The former Italian leader on Sunday blamed the war in Ukraine on Zelenskyy's "attacks to the autonomous republics of Donbass".
New comments by former Italian prime minister Silvio Berlusconi about Russia's war in Ukraine have triggered anger in Kyiv.
"I would have never gone to speak to Zelenskyy, if I had been prime minister", he told reporters in Milan on Sunday evening, commenting on a meeting between the Ukrainian president and Italy's current Prime Minister Giorgia Meloni in Brussels last week.
Berlusconi, 86, went on to blame Zelenskyy firectly for the "massacre of his civilians and soldiers":
"If only he had stopped attacking the two autonomous Donbass republics, this would have never happened. I judge this gentelman's (Zelenskyy) behaviour very negatively," said Berlusconi.
On Monday, Zelenskyy's top aide Mykhailo Podolyak hit back, branding Berlusconi "a VIP agitator, who barters his Putin friendship with Italy's reputation. His words are damaging Italy", Podolyak told Italian paper La Repubblica, while Kyiv's foreign ministry accused him of "kissing Putin's bloodstained hands".
Italy's government has moved to quickly to downplay Berlusconi's comments, saying the country was giving "firm and convinced support to Ukraine".
Foreign Minister Antonio Tajani, an ally of Berlosconi, also commented, saying Berlusconi's party, Forza Italia, "has always supported Ukraine's independence".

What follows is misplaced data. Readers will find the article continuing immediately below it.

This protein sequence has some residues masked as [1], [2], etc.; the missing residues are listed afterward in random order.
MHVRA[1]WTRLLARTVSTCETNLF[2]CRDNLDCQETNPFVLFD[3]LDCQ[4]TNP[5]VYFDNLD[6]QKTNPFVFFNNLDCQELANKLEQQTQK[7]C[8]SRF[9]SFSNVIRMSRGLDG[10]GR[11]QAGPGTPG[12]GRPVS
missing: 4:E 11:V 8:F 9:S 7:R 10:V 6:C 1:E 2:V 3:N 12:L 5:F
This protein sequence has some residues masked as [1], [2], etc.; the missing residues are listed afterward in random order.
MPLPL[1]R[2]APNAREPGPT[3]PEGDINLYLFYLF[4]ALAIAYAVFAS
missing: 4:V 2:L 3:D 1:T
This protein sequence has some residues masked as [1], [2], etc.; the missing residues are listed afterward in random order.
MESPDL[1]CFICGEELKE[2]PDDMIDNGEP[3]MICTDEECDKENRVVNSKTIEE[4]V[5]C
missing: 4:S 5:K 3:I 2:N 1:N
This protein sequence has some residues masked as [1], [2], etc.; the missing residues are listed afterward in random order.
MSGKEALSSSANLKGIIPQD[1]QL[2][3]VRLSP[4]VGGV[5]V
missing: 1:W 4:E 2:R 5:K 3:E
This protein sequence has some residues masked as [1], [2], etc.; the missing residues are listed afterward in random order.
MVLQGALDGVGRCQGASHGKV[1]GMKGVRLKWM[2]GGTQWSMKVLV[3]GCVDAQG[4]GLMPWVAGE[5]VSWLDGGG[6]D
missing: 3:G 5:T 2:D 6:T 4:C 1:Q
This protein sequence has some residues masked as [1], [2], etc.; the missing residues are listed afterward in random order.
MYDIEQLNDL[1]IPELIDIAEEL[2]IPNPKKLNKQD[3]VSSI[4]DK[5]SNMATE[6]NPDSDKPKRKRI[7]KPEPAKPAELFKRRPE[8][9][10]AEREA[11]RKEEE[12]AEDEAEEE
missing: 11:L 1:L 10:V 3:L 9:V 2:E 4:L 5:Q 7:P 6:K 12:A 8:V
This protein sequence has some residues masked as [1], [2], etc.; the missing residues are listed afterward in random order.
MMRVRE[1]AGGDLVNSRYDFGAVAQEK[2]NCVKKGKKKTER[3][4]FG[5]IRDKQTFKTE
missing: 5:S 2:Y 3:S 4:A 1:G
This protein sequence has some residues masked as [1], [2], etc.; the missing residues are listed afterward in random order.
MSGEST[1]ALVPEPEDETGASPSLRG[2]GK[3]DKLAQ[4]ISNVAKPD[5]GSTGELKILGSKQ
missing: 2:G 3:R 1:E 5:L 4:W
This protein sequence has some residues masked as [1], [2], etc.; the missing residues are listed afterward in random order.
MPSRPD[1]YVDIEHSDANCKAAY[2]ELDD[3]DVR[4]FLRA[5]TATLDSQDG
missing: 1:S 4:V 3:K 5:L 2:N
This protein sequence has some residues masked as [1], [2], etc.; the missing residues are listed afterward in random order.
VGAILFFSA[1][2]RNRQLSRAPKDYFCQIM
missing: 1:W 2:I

This is not the first time Berlusconi's comments have forced his party members and government allies to issue clarifications.
A close ally of the Kremlin leader during his premiership, Berlusconi already caused an uproar last October when -- in a leaked recording -- he claimed that Vladimir Putin had sent him 20 bottles of vodka for his birthday, and he then reciprocated with bottles of Italian red wine.
Less than a month before, Berlusconi said Putin had invaded Ukraine to replace Zelenskyy's government with "decent people".
In that statement he even criticised the Kremlin's invasion strategy, suggesting Russia should have focused on surrounding the Urakinian capital instead of spreading out.
The comments were described as "scandalous" at the time by opposition leader Enrico Letta and received widespread national and international condemnation.